The Federal Energy Regulatory Commission approved Tennessee Gas Pipeline's request to place into service another segment (Loop 321) of its 300 Line expansion in Susquehanna and Wayne counties in northeastern Pennsylvania, bringing the pipeline one step closer to the completion of its major 300 Line project.

Tennessee undertook the expansion of its 300 Line at the request of Pittsburgh-based Equitable Energy, which wanted incremental pipeline capacity to move additional Appalachian natural gas, principally supplies from Kentucky and West Virginia, to the Northeast. But other Tennessee shippers, particularly Marcellus Shale producers, are likely to benefit from the expansion of the 300 Line, said Richard Wheatley, a spokesman for El Paso Corp., parent of Tennessee Gas Pipeline.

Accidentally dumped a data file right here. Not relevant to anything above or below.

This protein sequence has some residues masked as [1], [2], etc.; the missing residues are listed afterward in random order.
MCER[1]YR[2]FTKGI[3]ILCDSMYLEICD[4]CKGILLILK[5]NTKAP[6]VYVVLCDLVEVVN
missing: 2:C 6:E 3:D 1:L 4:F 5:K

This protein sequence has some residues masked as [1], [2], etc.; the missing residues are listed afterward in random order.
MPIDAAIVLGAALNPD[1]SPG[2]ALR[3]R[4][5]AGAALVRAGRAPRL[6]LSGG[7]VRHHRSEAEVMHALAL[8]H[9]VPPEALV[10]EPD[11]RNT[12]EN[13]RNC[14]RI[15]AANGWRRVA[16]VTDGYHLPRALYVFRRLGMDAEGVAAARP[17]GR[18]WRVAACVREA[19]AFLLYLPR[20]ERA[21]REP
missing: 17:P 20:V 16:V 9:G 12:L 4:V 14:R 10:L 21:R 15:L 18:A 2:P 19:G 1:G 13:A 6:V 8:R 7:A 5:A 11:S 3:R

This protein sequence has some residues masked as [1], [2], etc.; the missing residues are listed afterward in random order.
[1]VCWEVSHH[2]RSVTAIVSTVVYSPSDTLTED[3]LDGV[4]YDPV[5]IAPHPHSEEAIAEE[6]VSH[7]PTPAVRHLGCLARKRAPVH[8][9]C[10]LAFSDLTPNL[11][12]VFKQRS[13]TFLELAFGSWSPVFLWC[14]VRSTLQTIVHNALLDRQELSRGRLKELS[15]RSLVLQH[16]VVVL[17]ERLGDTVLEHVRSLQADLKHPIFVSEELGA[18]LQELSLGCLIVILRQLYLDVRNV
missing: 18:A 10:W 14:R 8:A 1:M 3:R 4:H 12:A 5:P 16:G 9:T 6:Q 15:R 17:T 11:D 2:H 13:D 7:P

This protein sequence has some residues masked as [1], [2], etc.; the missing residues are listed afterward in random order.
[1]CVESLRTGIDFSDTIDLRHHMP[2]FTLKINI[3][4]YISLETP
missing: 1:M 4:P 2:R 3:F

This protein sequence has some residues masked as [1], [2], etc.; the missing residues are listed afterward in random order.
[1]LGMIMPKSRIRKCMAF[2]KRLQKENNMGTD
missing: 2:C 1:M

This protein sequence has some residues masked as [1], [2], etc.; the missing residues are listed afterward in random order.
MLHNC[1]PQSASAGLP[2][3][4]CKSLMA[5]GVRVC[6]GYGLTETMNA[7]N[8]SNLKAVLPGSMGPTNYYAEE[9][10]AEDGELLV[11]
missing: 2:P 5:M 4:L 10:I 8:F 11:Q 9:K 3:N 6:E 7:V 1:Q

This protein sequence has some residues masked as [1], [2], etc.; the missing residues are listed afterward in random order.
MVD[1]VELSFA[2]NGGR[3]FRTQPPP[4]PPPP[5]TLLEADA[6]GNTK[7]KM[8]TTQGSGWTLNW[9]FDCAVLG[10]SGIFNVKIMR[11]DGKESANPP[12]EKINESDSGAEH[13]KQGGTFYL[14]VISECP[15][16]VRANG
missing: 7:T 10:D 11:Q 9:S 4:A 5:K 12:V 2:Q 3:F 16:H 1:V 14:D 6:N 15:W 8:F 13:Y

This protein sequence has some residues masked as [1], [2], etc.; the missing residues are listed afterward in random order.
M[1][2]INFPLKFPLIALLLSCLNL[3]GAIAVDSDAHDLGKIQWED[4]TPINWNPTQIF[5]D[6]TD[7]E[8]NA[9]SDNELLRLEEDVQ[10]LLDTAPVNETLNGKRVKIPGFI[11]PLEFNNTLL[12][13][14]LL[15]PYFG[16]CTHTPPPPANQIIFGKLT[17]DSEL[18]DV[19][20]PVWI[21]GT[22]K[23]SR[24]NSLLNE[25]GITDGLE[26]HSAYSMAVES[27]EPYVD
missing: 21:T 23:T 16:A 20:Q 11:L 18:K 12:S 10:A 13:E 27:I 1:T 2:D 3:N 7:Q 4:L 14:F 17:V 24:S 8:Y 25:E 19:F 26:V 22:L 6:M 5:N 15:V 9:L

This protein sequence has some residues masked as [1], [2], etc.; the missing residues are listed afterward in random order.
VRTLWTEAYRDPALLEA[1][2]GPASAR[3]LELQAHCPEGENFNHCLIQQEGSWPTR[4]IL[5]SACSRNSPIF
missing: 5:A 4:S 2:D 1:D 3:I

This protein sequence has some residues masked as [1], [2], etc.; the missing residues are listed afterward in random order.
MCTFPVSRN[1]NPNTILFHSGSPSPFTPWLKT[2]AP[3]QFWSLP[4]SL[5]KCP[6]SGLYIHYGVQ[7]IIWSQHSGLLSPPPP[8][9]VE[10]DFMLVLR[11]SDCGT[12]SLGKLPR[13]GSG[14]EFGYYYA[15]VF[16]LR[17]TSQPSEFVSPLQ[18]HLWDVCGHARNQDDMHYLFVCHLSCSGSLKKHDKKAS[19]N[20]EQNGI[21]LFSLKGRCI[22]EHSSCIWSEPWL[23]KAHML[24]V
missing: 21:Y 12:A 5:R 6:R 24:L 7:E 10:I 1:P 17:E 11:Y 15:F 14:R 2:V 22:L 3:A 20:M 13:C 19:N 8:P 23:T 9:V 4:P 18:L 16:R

The $600 million expansion of the 300 Line, which runs through the heart of the Marcellus shale basin (from western Pennsylvania to eastern Pennsylvania and into northern New Jersey), will add about 350,000 Dth/d of capacity to the pipeline's system, and is expected to be ready for service in November, Wheatley said. He noted that Tennessee already moves more than 1 Bcf/d of Marcellus gas.

In addition to Marcellus and other sources of Appalachian gas, the project will provide greater access to Rocky Mountain and Gulf Coast gas, according to Tennessee.

The FERC-approved Loop 321 is one of seven looping segments that will make up the 300 Line expansion. Loop 321 is not the last segment to be installed, according to Wheatley. "There are a few more to come." All told, the project will consist of 128 miles of 30-inch diameter looping; and approximately 55,000 hp following the installation of two new compressor stations and upgrades at seven existing compressor stations.